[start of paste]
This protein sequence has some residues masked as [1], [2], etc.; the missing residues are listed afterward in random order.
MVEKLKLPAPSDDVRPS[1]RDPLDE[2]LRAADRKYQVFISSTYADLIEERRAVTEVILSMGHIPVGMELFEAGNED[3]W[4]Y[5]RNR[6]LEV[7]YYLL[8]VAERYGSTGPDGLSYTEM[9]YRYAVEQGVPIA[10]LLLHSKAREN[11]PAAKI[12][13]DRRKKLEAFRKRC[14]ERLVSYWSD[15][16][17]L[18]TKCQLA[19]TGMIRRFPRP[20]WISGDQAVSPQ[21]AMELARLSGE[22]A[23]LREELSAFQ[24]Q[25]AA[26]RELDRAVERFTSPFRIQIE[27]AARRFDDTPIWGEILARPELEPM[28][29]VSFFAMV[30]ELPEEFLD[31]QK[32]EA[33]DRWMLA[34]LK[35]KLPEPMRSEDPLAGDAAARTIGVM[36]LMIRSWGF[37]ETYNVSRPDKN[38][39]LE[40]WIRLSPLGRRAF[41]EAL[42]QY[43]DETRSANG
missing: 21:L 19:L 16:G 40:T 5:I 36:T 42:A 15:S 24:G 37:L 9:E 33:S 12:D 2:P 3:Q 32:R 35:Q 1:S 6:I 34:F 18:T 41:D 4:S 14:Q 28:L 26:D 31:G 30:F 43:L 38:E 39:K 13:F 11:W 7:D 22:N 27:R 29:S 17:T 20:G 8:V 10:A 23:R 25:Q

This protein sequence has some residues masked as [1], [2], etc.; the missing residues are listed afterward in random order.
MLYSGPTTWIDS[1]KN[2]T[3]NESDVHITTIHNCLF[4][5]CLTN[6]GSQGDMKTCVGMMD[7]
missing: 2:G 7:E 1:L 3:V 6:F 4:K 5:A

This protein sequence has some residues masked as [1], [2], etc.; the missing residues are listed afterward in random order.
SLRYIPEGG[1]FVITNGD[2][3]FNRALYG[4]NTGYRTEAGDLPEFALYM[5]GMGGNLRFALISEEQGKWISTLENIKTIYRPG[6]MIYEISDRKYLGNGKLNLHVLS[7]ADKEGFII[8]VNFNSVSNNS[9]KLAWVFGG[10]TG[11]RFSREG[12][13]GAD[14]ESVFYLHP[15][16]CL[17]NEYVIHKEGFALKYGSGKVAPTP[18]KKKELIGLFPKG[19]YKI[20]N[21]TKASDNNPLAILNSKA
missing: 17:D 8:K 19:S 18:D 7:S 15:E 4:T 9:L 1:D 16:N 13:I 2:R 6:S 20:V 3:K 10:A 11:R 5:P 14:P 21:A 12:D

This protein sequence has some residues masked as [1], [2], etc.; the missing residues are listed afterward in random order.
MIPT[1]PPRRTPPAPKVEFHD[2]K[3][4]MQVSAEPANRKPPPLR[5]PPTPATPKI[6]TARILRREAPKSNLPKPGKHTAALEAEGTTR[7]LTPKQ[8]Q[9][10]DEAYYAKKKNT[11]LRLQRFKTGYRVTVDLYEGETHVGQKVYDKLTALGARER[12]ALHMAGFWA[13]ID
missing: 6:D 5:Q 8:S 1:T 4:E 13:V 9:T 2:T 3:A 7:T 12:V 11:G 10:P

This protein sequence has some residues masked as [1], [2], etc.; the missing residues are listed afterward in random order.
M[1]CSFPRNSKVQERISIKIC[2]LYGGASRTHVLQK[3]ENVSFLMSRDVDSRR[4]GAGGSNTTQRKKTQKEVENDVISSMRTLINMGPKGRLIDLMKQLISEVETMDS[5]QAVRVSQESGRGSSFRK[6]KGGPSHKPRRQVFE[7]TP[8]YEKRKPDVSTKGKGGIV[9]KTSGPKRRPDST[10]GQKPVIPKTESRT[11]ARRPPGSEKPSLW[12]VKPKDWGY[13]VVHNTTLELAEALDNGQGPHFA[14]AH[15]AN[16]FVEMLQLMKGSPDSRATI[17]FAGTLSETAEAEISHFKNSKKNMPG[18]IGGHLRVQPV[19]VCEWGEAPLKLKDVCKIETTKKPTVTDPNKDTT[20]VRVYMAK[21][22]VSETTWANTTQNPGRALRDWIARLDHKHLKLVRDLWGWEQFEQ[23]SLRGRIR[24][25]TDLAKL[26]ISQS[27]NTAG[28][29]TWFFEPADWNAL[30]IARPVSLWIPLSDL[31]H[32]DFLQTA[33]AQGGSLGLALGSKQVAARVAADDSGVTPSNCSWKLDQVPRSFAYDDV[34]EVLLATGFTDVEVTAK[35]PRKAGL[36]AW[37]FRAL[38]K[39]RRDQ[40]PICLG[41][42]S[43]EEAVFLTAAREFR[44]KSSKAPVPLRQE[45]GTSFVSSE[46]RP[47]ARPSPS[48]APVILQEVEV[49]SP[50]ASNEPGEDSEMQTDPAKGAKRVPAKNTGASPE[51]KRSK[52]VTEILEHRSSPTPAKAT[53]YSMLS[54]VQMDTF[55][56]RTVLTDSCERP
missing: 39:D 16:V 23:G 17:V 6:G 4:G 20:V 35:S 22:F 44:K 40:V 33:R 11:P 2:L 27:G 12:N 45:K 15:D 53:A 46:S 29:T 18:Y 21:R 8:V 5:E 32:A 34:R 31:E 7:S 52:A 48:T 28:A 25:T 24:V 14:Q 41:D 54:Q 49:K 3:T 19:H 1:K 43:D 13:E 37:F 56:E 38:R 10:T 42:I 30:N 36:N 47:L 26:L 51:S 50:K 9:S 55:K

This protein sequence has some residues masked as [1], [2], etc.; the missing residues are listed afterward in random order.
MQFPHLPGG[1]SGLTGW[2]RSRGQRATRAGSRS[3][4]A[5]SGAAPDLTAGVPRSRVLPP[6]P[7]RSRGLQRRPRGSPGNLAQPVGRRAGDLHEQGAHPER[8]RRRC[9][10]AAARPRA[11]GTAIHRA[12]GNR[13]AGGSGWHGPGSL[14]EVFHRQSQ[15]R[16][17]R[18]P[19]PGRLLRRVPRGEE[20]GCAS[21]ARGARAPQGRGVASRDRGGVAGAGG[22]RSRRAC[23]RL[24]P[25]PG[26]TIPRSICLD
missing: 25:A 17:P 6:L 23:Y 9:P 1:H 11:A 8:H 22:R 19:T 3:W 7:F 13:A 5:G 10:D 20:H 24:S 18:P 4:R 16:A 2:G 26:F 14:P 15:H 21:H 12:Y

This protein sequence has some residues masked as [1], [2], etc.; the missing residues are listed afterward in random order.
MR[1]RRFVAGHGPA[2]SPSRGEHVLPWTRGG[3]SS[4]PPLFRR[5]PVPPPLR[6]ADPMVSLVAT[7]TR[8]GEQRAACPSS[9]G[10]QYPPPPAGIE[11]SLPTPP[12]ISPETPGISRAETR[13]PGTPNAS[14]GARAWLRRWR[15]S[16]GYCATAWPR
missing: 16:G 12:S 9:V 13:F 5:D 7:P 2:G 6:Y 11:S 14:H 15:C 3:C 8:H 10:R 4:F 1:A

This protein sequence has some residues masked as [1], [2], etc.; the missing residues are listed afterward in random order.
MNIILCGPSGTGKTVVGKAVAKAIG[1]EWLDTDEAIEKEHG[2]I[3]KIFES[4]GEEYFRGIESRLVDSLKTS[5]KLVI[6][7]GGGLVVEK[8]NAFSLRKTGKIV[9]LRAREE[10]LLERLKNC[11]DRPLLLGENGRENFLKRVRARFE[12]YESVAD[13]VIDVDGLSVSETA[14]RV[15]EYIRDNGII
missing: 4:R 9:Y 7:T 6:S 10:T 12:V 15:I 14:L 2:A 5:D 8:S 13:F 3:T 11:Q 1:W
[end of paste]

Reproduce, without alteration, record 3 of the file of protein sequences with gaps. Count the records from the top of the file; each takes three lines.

This protein sequence has some residues masked as [1], [2], etc.; the missing residues are listed afterward in random order.
SLRYIPEGG[1]FVITNGD[2][3]FNRALYG[4]NTGYRTEAGDLPEFALYM[5]GMGGNLRFALISEEQGKWISTLENIKTIYRPG[6]MIYEISDRKYLGNGKLNLHVLS[7]ADKEGFII[8]VNFNSVSNNS[9]KLAWVFGG[10]TG[11]RFSREG[12][13]GAD[14]ESVFYLHP[15][16]CL[17]NEYVIHKEGFALKYGSGKVAPTP[18]KKKELIGLFPKG[19]YKI[20]N[21]TKASDNNPLAILNSKA
missing: 17:D 8:K 19:S 18:D 7:S 15:E 4:T 9:L 1:D 16:N 13:I 2:R 6:S 20:V 3:K 10:A 11:R 5:P 14:P 21:A 12:D